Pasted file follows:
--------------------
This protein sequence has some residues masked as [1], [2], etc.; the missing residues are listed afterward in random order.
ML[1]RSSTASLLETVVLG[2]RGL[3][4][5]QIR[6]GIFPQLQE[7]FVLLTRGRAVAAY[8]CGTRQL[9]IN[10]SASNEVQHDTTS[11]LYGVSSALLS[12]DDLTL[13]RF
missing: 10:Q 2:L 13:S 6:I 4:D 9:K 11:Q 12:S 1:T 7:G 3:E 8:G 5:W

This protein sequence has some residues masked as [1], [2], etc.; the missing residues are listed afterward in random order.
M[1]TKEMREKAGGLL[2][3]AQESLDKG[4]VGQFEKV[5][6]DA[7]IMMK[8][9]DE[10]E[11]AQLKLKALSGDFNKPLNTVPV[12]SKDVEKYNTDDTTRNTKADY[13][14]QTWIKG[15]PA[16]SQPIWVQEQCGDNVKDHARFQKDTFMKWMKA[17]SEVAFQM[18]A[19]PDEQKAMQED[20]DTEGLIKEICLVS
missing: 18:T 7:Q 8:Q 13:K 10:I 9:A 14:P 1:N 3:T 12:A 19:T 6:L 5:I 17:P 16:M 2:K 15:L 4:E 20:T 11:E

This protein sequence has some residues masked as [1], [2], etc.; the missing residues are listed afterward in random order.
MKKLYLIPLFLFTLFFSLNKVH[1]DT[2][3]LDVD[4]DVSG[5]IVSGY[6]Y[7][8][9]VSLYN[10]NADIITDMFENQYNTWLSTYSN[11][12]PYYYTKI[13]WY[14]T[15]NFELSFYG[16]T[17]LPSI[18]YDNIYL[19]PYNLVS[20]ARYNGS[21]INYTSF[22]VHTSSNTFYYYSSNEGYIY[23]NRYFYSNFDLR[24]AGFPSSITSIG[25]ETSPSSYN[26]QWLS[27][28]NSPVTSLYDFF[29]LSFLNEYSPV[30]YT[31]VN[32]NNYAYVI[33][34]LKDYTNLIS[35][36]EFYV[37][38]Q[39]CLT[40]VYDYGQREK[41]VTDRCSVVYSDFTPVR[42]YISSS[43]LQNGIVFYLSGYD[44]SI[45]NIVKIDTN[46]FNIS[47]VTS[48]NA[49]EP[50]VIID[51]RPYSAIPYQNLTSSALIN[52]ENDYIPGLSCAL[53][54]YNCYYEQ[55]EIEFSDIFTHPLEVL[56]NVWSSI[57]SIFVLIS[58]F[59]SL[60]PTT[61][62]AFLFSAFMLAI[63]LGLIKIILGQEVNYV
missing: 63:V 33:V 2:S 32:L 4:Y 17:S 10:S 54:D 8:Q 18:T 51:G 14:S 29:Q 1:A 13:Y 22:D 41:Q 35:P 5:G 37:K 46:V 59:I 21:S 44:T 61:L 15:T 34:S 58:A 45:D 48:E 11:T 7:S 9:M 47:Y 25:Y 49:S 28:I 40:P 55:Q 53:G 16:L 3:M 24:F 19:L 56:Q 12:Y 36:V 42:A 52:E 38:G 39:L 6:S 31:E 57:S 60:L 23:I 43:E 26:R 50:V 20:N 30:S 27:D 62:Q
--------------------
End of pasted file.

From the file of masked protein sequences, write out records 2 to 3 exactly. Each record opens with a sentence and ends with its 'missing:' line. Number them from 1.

This protein sequence has some residues masked as [1], [2], etc.; the missing residues are listed afterward in random order.
M[1]TKEMREKAGGLL[2][3]AQESLDKG[4]VGQFEKV[5][6]DA[7]IMMK[8][9]DE[10]E[11]AQLKLKALSGDFNKPLNTVPV[12]SKDVEKYNTDDTTRNTKADY[13][14]QTWIKG[15]PA[16]SQPIWVQEQCGDNVKDHARFQKDTFMKWMKA[17]SEVAFQM[18]A[19]PDEQKAMQED[20]DTEGLIKEICLVS
missing: 18:T 7:Q 8:Q 13:K 10:I 9:A 14:P 1:N 3:T 12:A 19:T 6:L 5:I 17:P 16:M 2:K 15:L 4:E 20:T 11:E

This protein sequence has some residues masked as [1], [2], etc.; the missing residues are listed afterward in random order.
MKKLYLIPLFLFTLFFSLNKVH[1]DT[2][3]LDVD[4]DVSG[5]IVSGY[6]Y[7][8][9]VSLYN[10]NADIITDMFENQYNTWLSTYSN[11][12]PYYYTKI[13]WY[14]T[15]NFELSFYG[16]T[17]LPSI[18]YDNIYL[19]PYNLVS[20]ARYNGS[21]INYTSF[22]VHTSSNTFYYYSSNEGYIY[23]NRYFYSNFDLR[24]AGFPSSITSIG[25]ETSPSSYN[26]QWLS[27][28]NSPVTSLYDFF[29]LSFLNEYSPV[30]YT[31]VN[32]NNYAYVI[33][34]LKDYTNLIS[35][36]EFYV[37][38]Q[39]CLT[40]VYDYGQREK[41]VTDRCSVVYSDFTPVR[42]YISSS[43]LQNGIVFYLSGYD[44]SI[45]NIVKIDTN[46]FNIS[47]VTS[48]NA[49]EP[50]VIID[51]RPYSAIPYQNLTSSALIN[52]ENDYIPGLSCAL[53][54]YNCYYEQ[55]EIEFSDIFTHPLEVL[56]NVWSSI[57]SIFVLIS[58]F[59]SL[60]PTT[61][62]AFLFSAFMLAI[63]LGLIKIILGQEVNYV
missing: 63:V 33:V 2:S 32:L 4:Y 17:S 10:S 54:D 8:Q 18:T 51:G 14:S 29:Q 1:A 13:Y 22:D 41:Q 35:P 5:G 37:K 46:V 59:I 21:S 44:T 61:L 15:T 34:S 58:A 45:D 48:E 11:T 7:S 9:M 47:Y 25:Y 49:S 28:I 40:P 55:Q 53:G 16:L 3:M 24:F 19:L 56:Q 12:Y 36:V 42:A 52:E 38:G 39:L 6:S 31:E 57:S 60:L 23:I 43:E 26:R 50:V 20:N 30:S 27:D 62:Q